Zero tolerance: The fresh clampdown on violence against ambulance staff

Monday, 14 October, 2013

Detective Chief Inspector Steve Benson-Davidson from South Wales Police (L-R), staff nurse Nick Goode, Cardiff and Vale UHB Case Management OfficerEmma Foley, Jon Dewis, Health and Safety Manager at the Welsh Ambulance Service, and Paramedic Manon Ludlam.

THE Welsh Ambulance Service has renewed its pledge to protect staff against violence and aggression in the workplace.

The Trust has joined forces with local health boards, police and the Crown Prosecution Service to launch a fresh crackdown on verbal and physical abuse of all NHS staff in Wales.

Partners have signed a new Memorandum of Understanding (MoU), which outlines protocols on referring cases to the police, gathering evidence and giving statements. It also gives support for victims when their case gets to court.

Judith Hardisty, Director of Workforce and Organisational Development in the Welsh Ambulance Service, said: “Our staff should be able to work without fear of violence, abuse or harassment from any member of the public. They are there to help the community’s emergency medical needs, and do not need to be obstructed in their duty by unwarranted attacks.

“Violence not only puts our crews and call takers at risk, but prevents them from doing their job - caring for others. We condemn acts of violence and aggression against our staff and other NHS employees while they are on duty.”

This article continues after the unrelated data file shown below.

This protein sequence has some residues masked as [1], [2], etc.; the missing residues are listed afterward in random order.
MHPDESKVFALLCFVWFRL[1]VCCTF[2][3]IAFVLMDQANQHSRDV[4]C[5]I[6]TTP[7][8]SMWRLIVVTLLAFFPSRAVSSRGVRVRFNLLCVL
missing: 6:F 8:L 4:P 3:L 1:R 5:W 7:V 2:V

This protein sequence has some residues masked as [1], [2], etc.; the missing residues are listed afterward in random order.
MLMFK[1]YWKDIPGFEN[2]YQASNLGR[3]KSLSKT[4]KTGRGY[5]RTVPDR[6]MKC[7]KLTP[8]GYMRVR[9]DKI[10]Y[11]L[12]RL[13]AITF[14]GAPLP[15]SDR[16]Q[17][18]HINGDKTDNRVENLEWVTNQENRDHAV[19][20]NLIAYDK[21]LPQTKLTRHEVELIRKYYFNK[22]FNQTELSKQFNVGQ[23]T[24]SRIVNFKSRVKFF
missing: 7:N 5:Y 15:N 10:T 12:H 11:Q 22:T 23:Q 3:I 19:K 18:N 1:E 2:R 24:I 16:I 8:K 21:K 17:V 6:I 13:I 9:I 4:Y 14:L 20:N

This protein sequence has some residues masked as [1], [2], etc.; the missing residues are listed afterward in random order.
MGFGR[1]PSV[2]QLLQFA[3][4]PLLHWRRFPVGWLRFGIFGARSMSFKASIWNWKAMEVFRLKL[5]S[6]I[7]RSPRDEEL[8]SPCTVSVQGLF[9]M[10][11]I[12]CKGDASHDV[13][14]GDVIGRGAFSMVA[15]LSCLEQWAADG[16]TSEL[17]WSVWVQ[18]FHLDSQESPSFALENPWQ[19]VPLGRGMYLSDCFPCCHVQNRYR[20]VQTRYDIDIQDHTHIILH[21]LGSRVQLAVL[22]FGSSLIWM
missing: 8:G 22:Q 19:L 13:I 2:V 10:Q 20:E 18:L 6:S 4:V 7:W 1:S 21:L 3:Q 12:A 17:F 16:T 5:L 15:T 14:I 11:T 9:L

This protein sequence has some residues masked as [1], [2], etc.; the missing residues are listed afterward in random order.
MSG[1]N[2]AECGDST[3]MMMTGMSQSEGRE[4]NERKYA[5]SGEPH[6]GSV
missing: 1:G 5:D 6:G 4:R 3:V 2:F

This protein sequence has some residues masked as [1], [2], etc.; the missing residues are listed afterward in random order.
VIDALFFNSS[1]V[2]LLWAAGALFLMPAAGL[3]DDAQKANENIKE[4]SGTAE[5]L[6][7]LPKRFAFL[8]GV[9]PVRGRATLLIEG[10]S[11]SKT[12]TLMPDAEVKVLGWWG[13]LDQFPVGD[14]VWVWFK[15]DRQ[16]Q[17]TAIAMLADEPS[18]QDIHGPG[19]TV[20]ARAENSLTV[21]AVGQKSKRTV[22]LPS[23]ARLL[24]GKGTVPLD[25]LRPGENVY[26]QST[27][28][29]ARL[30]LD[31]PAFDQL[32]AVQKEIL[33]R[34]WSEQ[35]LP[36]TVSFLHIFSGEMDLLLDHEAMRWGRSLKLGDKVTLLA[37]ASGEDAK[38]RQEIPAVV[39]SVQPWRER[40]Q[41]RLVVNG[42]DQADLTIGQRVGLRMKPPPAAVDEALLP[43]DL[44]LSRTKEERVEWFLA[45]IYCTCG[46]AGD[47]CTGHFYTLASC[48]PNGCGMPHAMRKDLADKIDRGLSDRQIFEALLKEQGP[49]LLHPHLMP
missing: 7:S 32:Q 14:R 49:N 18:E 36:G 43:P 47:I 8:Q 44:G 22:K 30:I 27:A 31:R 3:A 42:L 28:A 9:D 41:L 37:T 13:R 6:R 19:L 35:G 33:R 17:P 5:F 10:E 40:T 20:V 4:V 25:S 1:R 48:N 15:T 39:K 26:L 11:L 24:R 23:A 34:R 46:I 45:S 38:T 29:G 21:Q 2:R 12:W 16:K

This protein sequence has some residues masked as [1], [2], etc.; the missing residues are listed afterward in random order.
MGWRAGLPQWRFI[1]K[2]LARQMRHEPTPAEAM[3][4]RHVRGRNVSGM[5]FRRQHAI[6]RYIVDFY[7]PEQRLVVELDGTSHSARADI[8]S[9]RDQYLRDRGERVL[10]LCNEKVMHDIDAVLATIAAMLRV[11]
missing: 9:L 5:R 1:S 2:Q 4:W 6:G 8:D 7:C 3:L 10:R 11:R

In 2012-13, more than 260 incidents of violence and aggression against ambulance staff were officially recorded by the Trust. The Trust takes a zero-tolerance approach on violence and aggression towards staff, and has been instrumental in a series of successful prosecutions.

The MoU builds upon previous agreements made in Wales, including one signed in March 2007 between Welsh Government and the Crown Prosecution Service, and a second in September 2009, between Welsh Government and the Chief Constables of South Wales, North Wales, Dyfed Powys and Gwent Police.

In his endorsement of the new MoU, Minister for Health and Social Services, Mark Drakeford, wrote: “Not only does this MoU provide a clear understanding of the respective roles, responsibilities and processes involved, but it will also help NHS staff themselves better understand the criminal justice system and have confidence that it can deliver the right results.

“The challenge now is to implement this MoU, with its clear statement on prosecution policy, to reinforce the message that neither violence nor aggression against NHS staff will be tolerated.”

Judith Hardisty added: “We welcome the new agreement between the police and the NHS in Wales to prosecute perpetrators of violent acts against NHS staff.”

Last week Jon Dewis, Health and Safety Manager at the Welsh Ambulance Service, joined colleagues at the University Hospital of Wales in Cardiff to promote the new MoU, which coincides with National Personal Safety Day (Monday, October 14).

The annual event, which is organised by the Suzy Lamplugh Trust, is aimed at teaching the public how avoid violence and aggression in today’s society.  

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